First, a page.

September 30, 2022

Finance minister slams Pantami for opposing 5% data call rate hike – The Whistler Newspaper

… Says minister can’t claim ignorance of FEC-approved policy

Finance, Budget and National Planning Minister Zainab Ahmed on Thursday criticized Communications and Digital Economy Minister Isa Pantami’s opposition to the 5% increase in data calls.

Zainab made his position known in a statement issued by his media adviser, Yunusa Abdullahi and made available to THE WHISTLER.

The federal government had announced its intention to implement the new rate increase of 5% on calls and data.

The government has announced that it will start implementing a 5% excise tax on all voice calls, SMS and data services, in addition to the 7.5% value added tax already paid for goods and services in all sectors of the economy.

But soon after the new tax rate was announced, Pantami rejected the planned implementation, saying he was never consulted during the conceptualization phase of the policy.

He had expressed his disapproval of the policy at a telecommunications forum in Lagos, organized by the Nigeria Office for Developing the Indigenous Telecoms Sector, an agency domiciled at the Nigeria Communications Commission.

Pantami had said he would explore all legitimate means to end the planned 5% excise tax on telecom consumers due to lack of time and process to impose the tax on the telecom industry.

He had insisted that part of the responsibility of a responsive government was not to make the challenges facing citizens worse.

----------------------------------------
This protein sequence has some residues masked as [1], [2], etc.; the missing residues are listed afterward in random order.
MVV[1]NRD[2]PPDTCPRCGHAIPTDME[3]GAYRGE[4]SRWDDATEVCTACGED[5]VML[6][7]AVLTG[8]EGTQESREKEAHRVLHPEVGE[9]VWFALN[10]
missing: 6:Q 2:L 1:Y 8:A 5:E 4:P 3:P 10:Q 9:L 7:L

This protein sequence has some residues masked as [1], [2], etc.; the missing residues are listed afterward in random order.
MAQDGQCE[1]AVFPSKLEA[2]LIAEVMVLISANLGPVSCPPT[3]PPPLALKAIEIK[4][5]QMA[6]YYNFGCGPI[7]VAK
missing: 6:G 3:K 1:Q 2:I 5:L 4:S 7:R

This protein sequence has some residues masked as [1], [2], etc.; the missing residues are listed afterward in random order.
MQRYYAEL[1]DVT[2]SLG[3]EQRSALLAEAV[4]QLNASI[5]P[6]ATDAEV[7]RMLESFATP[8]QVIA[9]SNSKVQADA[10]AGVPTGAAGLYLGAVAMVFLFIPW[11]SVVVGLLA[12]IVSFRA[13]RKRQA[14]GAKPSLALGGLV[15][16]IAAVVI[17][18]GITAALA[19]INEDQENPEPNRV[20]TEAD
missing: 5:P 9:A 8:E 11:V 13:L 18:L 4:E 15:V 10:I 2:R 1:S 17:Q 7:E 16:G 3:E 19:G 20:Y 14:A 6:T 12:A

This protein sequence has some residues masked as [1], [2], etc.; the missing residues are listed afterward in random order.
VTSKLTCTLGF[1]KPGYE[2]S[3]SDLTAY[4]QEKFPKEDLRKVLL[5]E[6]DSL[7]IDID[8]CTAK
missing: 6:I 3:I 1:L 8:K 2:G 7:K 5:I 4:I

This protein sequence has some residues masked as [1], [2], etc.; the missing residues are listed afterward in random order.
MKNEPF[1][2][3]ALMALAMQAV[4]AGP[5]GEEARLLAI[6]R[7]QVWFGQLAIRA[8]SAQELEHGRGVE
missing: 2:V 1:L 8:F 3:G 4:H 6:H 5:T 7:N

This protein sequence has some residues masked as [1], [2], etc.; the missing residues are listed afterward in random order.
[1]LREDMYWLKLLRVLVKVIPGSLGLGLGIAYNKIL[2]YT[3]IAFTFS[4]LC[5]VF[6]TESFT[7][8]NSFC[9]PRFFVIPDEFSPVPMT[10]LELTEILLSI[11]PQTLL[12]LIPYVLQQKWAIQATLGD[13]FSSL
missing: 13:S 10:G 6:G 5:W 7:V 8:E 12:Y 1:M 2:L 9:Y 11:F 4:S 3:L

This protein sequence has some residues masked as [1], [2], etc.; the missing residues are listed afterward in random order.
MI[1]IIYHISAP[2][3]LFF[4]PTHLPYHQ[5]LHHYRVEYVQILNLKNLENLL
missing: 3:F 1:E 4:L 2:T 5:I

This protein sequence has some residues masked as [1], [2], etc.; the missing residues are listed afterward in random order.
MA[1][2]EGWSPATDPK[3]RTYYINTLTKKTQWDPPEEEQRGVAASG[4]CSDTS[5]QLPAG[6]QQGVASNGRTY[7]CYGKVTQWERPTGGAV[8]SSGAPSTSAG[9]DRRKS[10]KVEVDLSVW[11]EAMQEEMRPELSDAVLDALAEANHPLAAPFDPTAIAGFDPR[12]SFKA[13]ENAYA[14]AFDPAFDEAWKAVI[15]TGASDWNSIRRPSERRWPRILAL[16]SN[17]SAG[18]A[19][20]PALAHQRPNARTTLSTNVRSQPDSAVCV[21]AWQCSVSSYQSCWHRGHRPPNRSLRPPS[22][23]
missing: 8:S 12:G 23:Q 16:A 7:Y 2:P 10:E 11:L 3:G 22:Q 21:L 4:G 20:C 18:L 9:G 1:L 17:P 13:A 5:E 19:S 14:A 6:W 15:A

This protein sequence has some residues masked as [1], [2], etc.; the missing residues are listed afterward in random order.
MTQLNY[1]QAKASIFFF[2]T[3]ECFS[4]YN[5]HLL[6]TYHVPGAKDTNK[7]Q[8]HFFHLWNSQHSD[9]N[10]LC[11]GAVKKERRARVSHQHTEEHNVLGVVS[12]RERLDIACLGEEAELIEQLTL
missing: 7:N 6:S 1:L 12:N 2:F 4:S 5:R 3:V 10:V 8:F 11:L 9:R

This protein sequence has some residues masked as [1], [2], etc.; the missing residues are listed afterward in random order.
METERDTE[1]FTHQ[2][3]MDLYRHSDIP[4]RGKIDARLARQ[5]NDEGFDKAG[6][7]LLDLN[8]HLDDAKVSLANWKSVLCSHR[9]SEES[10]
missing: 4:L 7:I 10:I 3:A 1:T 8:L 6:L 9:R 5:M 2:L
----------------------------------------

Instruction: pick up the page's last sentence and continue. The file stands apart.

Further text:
Once implemented, the excise duty would increase to 12.5 percent. Telecom operators had also said the burden would be passed on to consumers.

Pantami had said: “The Ministry of Communications and Digital Economy is not happy with any effort to introduce excise duties on telecommunications services.

“First, I was not formally consulted and part of the regulations is to invite stakeholders to make contributions, I was not formally consulted. Second, if we had been contacted, we would have challenged the submission .

The sectors that contribute to our economy today are few. What we should be doing is ensuring that all other sectors can also contribute. Many sectors are consumers, these are the sectors that we should be responsible for contributing.

“A sector cannot be a consumer today; each sector must contribute a certain percentage to the economy. And if we didn’t, we would increase the pressure and, in doing so, we would destroy the sector of the digital economy.

“Excise duties are introduced to discourage the consumption of certain products like alcohol and tobacco. But today, without broadband penetration, how can you conduct financial transactions, how can you give lectures without it how can you work in a hospital, these services are a necessity.”

But in reaction to Pantami’s comments, Zainab said the communication minister cannot pretend to ignore the plan to implement a 5% increase in data calls because the policy has gone through the Federal Executive Council which he is a member.

She said: “Given the position of Professor Pantami, one could wonder if he was absent from the whole of the processes which culminated in the finance law, which is a product of both the Assembly National and the Federal Executive Council.